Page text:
Final Biological Assessment on Middle Rio Grande Water and River Maintenance Operations Released
Media Contact: Ken Maxey, (505) 248-5357
For Release: February 19, 2003
The Bureau of Reclamation (Reclamation) and the U.S. Army Corps of Engineers (Corps) announced today that they have released a final biological assessment (BA) regarding water and river maintenance operations on the Middle Rio Grande. On September 23, 2002, U.S. District Court Judge James Parker issued an order in which Reclamation and the U.S. Fish and Wildlife Service (Service) were ordered to reinitiate formal Endangered Species Act (ESA) consultations to plan for various water operation contingencies that may arise during the Fall of 2002 and throughout 2003.
"The final BA describes proposed federal actions on the Middle Rio Grande, including Reclamation's water management operations and river management activities, the Corps' flood control operation, and non-federal actions," said Ken Maxey, Manager of Reclamation's Albuquerque Area Office. "The BA considers the effects of these proposed actions on federally protected species occurring in or near the Rio Chama or Rio Grande from Heron Reservoir and Velarde, New Mexico, respectively, to the headwaters of Elephant Butte Reservoir."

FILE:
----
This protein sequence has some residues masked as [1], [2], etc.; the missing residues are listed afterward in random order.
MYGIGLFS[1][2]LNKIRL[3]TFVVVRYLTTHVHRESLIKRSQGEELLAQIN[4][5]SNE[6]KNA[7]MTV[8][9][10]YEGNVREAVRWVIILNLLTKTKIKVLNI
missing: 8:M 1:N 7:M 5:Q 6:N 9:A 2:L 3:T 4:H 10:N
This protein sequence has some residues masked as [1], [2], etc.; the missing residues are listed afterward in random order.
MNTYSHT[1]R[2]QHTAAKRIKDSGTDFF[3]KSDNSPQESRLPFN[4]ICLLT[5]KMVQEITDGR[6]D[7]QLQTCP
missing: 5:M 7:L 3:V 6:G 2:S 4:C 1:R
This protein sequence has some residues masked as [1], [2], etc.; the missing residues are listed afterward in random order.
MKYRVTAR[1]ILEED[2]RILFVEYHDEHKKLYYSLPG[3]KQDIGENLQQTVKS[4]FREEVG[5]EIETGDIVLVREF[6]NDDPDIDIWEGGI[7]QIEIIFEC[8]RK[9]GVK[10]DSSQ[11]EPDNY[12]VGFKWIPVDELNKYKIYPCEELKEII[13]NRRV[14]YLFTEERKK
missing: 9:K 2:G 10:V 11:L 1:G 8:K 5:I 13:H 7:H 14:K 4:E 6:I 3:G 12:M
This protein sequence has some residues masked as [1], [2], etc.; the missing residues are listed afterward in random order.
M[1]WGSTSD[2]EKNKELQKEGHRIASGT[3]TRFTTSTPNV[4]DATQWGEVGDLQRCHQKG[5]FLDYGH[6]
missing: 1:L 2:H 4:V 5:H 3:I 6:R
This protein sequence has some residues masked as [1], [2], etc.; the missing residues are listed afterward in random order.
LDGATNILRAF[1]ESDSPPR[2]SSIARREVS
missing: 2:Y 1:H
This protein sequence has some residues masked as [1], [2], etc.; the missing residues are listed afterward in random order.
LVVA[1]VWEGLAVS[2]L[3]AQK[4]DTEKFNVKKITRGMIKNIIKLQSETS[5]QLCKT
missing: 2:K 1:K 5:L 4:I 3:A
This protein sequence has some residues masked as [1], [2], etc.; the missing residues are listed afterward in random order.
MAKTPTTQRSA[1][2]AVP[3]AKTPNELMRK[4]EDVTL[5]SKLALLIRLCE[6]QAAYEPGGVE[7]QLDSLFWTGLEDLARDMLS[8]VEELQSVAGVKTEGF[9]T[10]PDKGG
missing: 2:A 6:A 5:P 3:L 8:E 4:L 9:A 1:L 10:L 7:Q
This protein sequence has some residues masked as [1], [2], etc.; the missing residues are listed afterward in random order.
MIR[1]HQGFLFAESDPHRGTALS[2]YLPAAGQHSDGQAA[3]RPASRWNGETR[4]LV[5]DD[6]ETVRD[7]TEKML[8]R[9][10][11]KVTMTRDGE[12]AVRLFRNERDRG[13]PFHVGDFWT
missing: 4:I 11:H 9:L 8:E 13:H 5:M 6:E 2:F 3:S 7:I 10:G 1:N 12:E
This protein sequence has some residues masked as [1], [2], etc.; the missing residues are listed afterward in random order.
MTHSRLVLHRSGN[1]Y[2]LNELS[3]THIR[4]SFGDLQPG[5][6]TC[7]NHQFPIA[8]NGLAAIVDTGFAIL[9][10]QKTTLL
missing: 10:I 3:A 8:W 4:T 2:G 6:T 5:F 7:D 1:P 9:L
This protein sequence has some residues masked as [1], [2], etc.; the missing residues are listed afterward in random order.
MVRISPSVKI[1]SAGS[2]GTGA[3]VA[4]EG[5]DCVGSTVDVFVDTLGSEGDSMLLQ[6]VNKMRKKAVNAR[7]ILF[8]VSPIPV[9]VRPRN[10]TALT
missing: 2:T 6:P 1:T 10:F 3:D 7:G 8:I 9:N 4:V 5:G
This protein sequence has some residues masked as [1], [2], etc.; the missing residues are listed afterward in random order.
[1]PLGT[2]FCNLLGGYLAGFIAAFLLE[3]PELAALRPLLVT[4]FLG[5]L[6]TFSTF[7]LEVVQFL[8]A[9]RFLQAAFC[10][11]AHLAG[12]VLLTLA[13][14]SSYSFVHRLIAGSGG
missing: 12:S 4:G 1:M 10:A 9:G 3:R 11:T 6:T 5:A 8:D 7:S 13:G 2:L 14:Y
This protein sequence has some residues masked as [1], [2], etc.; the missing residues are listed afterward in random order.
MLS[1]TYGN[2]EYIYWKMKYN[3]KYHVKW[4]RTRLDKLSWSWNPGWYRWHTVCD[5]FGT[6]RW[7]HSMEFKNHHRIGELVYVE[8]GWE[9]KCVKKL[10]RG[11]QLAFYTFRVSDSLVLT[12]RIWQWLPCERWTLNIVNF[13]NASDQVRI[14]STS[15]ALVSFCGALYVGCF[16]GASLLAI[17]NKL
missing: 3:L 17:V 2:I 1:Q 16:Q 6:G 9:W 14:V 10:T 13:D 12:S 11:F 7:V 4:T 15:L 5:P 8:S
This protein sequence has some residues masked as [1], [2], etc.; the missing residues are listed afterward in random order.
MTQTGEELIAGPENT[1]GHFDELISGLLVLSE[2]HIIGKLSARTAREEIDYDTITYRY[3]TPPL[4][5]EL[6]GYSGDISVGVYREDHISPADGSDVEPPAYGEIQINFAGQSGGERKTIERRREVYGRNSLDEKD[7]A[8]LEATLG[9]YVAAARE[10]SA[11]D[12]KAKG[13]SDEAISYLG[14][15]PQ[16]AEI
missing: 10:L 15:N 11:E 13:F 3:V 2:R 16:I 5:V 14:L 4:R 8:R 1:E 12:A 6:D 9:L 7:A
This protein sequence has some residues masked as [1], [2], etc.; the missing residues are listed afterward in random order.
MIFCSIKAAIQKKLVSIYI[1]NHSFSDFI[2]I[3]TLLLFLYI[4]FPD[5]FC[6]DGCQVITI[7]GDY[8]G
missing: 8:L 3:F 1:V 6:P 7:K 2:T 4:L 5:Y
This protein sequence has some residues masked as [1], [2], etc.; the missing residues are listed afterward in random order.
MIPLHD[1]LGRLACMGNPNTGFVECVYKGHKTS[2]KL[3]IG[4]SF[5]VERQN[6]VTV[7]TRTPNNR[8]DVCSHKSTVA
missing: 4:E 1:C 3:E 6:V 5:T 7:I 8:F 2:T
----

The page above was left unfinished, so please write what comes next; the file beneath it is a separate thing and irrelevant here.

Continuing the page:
Two significant differences between the Draft BA and public statements made and the resulting Final BA are: the final BA covers a 10-year period from March 1, 2003 to February 28, 2013, instead of 2003 and out-year water operations. And, Appendix B of the final BA does NOT list a priority of water operations to be implemented to ensure required flows in the Middle Rio Grande for the silvery minnow as previously discussed in the event Judge Parker's decision is upheld.
The Final BA focuses on impacts to the Rio Grande silvery minnow, the southwestern willow flycatcher, the bald eagle and the interior least tern.
Reclamation and the Corps are submitting the Final BA to the Service pursuant to Section 7(a)(2) of the ESA. The Final BA incorporates by reference and summarizes applicable and relevant portions of the BA submitted to the Service on June 6, 2001.
Reclamation and the Corps have determined that the proposed federal and non-federal actions combined may affect, and are likely to adversely affect, the southwestern willow flycatcher. Combined, the proposed federal and non-federal actions may affect, and are likely to adversely affect, the silvery minnow and are likely to adversely modify proposed critical habitat for the silvery minnow. Combined, the proposed federal and non-federal actions may affect, but are not likely to adversely affect, the bald eagle and interior least tern.